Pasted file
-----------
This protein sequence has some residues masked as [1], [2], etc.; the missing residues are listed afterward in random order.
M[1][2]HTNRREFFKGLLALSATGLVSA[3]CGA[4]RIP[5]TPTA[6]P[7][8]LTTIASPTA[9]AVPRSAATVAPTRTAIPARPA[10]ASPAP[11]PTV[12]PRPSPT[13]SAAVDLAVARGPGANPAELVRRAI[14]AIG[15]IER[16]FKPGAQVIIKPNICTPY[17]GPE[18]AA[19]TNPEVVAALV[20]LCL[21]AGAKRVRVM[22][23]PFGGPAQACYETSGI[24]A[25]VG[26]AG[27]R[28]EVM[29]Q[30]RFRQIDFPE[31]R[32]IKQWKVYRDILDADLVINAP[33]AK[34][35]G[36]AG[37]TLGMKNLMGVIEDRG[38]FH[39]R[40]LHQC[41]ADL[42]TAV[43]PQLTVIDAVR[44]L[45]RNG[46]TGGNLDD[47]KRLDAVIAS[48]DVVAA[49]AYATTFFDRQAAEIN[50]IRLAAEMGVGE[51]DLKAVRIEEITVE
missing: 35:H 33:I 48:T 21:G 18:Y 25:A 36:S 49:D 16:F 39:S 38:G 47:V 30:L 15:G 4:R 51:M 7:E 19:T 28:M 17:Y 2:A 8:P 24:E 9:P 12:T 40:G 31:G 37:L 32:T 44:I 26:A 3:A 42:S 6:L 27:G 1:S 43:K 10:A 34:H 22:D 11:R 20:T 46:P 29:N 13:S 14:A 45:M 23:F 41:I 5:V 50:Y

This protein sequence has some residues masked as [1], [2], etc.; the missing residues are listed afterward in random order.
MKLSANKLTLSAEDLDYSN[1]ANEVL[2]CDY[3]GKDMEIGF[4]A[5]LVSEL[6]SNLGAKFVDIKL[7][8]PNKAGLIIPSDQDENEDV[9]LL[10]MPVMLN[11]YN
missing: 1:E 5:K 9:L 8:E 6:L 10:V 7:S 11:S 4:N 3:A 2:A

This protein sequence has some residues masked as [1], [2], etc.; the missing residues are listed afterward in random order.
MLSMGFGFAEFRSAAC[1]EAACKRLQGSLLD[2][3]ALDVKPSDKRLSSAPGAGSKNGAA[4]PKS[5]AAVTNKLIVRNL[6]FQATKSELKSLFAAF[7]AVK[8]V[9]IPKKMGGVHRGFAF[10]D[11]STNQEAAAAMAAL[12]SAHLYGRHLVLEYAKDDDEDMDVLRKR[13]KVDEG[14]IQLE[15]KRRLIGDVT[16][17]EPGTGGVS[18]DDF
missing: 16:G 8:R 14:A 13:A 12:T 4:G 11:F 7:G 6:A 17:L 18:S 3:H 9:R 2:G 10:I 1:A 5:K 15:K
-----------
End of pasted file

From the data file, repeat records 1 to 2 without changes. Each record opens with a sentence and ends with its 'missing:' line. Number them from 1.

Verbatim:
This protein sequence has some residues masked as [1], [2], etc.; the missing residues are listed afterward in random order.
M[1][2]HTNRREFFKGLLALSATGLVSA[3]CGA[4]RIP[5]TPTA[6]P[7][8]LTTIASPTA[9]AVPRSAATVAPTRTAIPARPA[10]ASPAP[11]PTV[12]PRPSPT[13]SAAVDLAVARGPGANPAELVRRAI[14]AIG[15]IER[16]FKPGAQVIIKPNICTPY[17]GPE[18]AA[19]TNPEVVAALV[20]LCL[21]AGAKRVRVM[22][23]PFGGPAQACYETSGI[24]A[25]VG[26]AG[27]R[28]EVM[29]Q[30]RFRQIDFPE[31]R[32]IKQWKVYRDILDADLVINAP[33]AK[34][35]G[36]AG[37]TLGMKNLMGVIEDRG[38]FH[39]R[40]LHQC[41]ADL[42]TAV[43]PQLTVIDAVR[44]L[45]RNG[46]TGGNLDD[47]KRLDAVIAS[48]DVVAA[49]AYATTFFDRQAAEIN[50]IRLAAEMGVGE[51]DLKAVRIEEITVE
missing: 35:H 33:I 48:T 21:G 18:Y 25:A 36:S 49:D 16:F 39:S 38:G 47:V 30:L 15:G 4:R 51:M 7:E 19:T 28:M 17:Y 2:A 8:P 24:E 9:P 12:T 40:G 31:G 37:L 32:T 44:I 26:A 3:A 42:S 6:L 27:G 1:S 43:K 10:A 34:H 22:D 11:R 20:T 46:P 29:N 13:S 14:A 45:M 23:F 41:I 5:V 50:Y

This protein sequence has some residues masked as [1], [2], etc.; the missing residues are listed afterward in random order.
MKLSANKLTLSAEDLDYSN[1]ANEVL[2]CDY[3]GKDMEIGF[4]A[5]LVSEL[6]SNLGAKFVDIKL[7][8]PNKAGLIIPSDQDENEDV[9]LL[10]MPVMLN[11]YN
missing: 1:E 5:K 9:L 8:E 6:L 10:V 7:S 11:S 4:N 3:A 2:A